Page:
public sealed class NoAjaxRequestAttribute : ActionMethodSelectorAttribute
{
#region Fields
private static readonly AcceptAjaxRequestAttribute _innerAttribute = new AcceptAjaxRequestAttribute(false);
#endregion

#region ActionMethodSelectorAttribute Members
public override bool IsValidForRequest(ControllerContext controllerContext, MethodInfo methodInfo)
{
return _innerAttribute.IsValidForRequest(controllerContext, methodInfo);
}
#endregion
}
With help of those attributes and ActionNameAttribute the controller can be modified like this:
#region Actions
[NoAjaxRequest]
public ViewResult Products(int? page)
{
return View(GetProductsViewModel(page));
}

[AjaxRequest]
[ActionName("Products")]
public PartialViewResult ProductsList(int? page)
{
return PartialView("ProductsList", GetProductsViewModel(page));
}
#endregion

#region Methods
private ProductsViewModel GetProductsViewModel(int? page)
{
ProductsViewModel viewModel = new ProductsViewModel()
{
CurrentPageIndex = page.HasValue ? page.Value : 1,
PageRecordsCount = 10,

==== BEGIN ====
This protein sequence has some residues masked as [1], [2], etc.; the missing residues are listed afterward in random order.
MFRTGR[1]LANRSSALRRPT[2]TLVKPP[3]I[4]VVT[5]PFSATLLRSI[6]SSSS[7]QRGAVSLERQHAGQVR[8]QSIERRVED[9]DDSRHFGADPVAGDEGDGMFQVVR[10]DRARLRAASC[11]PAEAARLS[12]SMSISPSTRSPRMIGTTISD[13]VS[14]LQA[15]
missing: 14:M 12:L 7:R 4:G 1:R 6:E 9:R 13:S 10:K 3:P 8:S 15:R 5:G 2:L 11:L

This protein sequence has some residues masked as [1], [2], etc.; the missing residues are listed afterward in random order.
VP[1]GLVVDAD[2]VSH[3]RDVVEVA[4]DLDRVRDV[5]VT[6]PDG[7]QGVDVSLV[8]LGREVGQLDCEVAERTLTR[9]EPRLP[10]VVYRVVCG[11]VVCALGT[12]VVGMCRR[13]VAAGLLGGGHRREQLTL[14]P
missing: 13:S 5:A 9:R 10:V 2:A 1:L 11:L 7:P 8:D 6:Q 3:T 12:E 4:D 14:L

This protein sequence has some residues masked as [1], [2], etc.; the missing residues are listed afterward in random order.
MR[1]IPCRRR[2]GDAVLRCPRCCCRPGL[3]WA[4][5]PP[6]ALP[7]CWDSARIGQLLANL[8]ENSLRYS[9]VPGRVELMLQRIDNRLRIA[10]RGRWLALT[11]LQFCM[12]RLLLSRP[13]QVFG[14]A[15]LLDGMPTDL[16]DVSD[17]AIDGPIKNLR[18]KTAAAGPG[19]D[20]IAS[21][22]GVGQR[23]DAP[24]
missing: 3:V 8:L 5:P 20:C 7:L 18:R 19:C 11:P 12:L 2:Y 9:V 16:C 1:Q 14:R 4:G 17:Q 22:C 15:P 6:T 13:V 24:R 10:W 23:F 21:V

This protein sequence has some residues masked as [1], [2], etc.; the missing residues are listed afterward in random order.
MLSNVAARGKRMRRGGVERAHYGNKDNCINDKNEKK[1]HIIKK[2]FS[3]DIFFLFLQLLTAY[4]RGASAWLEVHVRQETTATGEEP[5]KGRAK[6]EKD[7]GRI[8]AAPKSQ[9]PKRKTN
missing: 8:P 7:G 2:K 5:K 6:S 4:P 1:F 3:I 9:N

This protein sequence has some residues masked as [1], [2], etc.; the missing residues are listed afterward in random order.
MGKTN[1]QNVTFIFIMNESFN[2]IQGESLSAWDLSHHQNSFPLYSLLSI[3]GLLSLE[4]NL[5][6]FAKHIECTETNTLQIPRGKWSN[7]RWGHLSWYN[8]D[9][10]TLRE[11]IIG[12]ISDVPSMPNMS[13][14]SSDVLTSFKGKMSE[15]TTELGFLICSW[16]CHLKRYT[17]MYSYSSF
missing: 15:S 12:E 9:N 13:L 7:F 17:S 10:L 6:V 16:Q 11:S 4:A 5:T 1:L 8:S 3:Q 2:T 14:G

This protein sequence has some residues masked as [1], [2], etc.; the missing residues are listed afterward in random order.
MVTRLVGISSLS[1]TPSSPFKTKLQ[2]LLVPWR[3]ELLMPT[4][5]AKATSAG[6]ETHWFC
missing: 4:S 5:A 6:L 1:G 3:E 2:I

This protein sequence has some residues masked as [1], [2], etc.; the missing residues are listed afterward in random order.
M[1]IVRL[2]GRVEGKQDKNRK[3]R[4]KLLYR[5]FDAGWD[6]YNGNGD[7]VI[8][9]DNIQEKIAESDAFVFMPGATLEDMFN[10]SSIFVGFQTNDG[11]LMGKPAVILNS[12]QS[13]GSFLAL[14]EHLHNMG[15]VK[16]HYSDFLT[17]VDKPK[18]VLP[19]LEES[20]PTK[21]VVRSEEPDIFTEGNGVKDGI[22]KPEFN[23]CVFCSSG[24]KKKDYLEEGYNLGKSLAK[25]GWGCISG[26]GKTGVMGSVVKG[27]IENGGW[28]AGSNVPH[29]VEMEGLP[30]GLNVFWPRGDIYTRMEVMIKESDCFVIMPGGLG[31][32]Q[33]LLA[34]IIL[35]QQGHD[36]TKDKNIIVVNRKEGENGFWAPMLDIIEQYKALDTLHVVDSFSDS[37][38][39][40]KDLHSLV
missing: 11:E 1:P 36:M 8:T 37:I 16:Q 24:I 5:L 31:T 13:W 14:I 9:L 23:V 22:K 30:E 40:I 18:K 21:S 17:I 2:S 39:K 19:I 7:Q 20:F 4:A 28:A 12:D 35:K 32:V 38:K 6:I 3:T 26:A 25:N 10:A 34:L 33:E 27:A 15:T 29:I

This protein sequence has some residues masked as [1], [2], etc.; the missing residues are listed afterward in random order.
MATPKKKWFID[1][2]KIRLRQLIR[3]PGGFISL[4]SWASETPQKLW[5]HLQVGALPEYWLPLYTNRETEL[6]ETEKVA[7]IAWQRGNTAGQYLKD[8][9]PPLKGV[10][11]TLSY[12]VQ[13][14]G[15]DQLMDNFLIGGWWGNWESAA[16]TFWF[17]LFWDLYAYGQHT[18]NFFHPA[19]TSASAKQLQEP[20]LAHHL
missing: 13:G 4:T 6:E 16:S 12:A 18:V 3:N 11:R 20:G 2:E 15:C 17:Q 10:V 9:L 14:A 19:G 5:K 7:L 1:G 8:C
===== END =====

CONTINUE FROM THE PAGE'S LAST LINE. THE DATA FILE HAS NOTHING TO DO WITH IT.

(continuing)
TotalRecordsCount = _productsRepository.GetCount(String.Empty)
};
viewModel.Products = _productsRepository.FindRange(String.Empty, "Name", (viewModel.CurrentPageIndex - 1) * viewModel.PageRecordsCount, viewModel.PageRecordsCount);

return viewModel;
}
#endregion
Thanks to this the clients with JavaScript support will get only the required HTML while clients with JavaScript disabled will get the entire page for each request.

4 comments:

Anonymous said...

Doesn't work in IE8 or below

Tomasz Pęczek said...

I have just retested the sample application in IE6\IE7\IE8 and despite some issues with CSS the actual mechanism is working correctly. Are you having problems with the sample project or with your own implementation?

Jonny said...

Can you post this project in codeplex with the Northwind db already hooked up in an mdf file? Should I just be able to build project and launch this puppy into cyberspace?

Tomasz Pęczek said...

I'm not distributing Northwind with my samples because it would increase the size of downloads and I'm not sure what license is saying about redistributing of database. Also my enviroment is setup with no express version of SQL Server 2008 so that database wouldn't be usable for everybody.

The setup of Northwind is pretty straightforward, you can read description here: http://msdn.microsoft.com/en-us/library/bb399411.aspx (or in many other places on the web).